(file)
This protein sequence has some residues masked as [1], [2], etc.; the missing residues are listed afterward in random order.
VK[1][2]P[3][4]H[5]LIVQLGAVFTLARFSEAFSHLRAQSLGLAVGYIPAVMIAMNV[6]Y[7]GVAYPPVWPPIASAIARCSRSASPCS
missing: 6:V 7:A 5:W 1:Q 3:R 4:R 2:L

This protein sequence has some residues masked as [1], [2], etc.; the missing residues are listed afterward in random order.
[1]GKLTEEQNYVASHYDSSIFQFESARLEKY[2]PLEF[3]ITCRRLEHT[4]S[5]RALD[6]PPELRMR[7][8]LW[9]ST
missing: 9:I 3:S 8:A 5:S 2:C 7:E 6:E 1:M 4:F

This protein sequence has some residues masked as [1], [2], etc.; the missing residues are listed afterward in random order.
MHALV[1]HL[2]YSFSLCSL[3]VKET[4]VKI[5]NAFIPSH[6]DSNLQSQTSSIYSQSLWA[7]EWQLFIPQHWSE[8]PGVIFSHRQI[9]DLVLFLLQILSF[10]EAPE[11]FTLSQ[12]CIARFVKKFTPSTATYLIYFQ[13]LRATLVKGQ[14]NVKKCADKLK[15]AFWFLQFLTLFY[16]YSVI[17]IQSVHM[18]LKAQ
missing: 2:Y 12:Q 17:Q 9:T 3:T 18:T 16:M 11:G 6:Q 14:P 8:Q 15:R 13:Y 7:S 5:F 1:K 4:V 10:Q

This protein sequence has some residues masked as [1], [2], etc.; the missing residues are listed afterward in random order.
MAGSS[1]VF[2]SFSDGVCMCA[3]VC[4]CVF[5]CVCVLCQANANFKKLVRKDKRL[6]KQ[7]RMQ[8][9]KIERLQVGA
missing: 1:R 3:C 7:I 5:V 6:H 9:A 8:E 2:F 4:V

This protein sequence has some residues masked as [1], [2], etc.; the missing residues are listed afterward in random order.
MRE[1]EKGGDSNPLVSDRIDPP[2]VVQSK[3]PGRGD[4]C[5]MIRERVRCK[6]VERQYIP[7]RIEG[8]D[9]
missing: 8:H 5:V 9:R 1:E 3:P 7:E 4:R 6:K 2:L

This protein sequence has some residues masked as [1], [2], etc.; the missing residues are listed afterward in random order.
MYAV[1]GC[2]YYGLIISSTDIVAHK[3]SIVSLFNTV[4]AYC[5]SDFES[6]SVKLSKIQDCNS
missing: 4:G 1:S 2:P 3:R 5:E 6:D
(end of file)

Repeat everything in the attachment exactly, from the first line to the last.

This protein sequence has some residues masked as [1], [2], etc.; the missing residues are listed afterward in random order.
VK[1][2]P[3][4]H[5]LIVQLGAVFTLARFSEAFSHLRAQSLGLAVGYIPAVMIAMNV[6]Y[7]GVAYPPVWPPIASAIARCSRSASPCS
missing: 6:V 7:A 5:W 1:Q 3:R 4:R 2:L

This protein sequence has some residues masked as [1], [2], etc.; the missing residues are listed afterward in random order.
[1]GKLTEEQNYVASHYDSSIFQFESARLEKY[2]PLEF[3]ITCRRLEHT[4]S[5]RALD[6]PPELRMR[7][8]LW[9]ST
missing: 9:I 3:S 8:A 5:S 2:C 7:E 6:E 1:M 4:F

This protein sequence has some residues masked as [1], [2], etc.; the missing residues are listed afterward in random order.
MHALV[1]HL[2]YSFSLCSL[3]VKET[4]VKI[5]NAFIPSH[6]DSNLQSQTSSIYSQSLWA[7]EWQLFIPQHWSE[8]PGVIFSHRQI[9]DLVLFLLQILSF[10]EAPE[11]FTLSQ[12]CIARFVKKFTPSTATYLIYFQ[13]LRATLVKGQ[14]NVKKCADKLK[15]AFWFLQFLTLFY[16]YSVI[17]IQSVHM[18]LKAQ
missing: 2:Y 12:Q 17:Q 9:T 3:T 18:T 16:M 11:G 6:Q 14:P 8:Q 15:R 13:Y 7:S 5:F 1:K 4:V 10:Q

This protein sequence has some residues masked as [1], [2], etc.; the missing residues are listed afterward in random order.
MAGSS[1]VF[2]SFSDGVCMCA[3]VC[4]CVF[5]CVCVLCQANANFKKLVRKDKRL[6]KQ[7]RMQ[8][9]KIERLQVGA
missing: 1:R 3:C 7:I 5:V 6:H 9:A 8:E 2:F 4:V

This protein sequence has some residues masked as [1], [2], etc.; the missing residues are listed afterward in random order.
MRE[1]EKGGDSNPLVSDRIDPP[2]VVQSK[3]PGRGD[4]C[5]MIRERVRCK[6]VERQYIP[7]RIEG[8]D[9]
missing: 8:H 5:V 9:R 1:E 3:P 7:E 4:R 6:K 2:L

This protein sequence has some residues masked as [1], [2], etc.; the missing residues are listed afterward in random order.
MYAV[1]GC[2]YYGLIISSTDIVAHK[3]SIVSLFNTV[4]AYC[5]SDFES[6]SVKLSKIQDCNS
missing: 4:G 1:S 2:P 3:R 5:E 6:D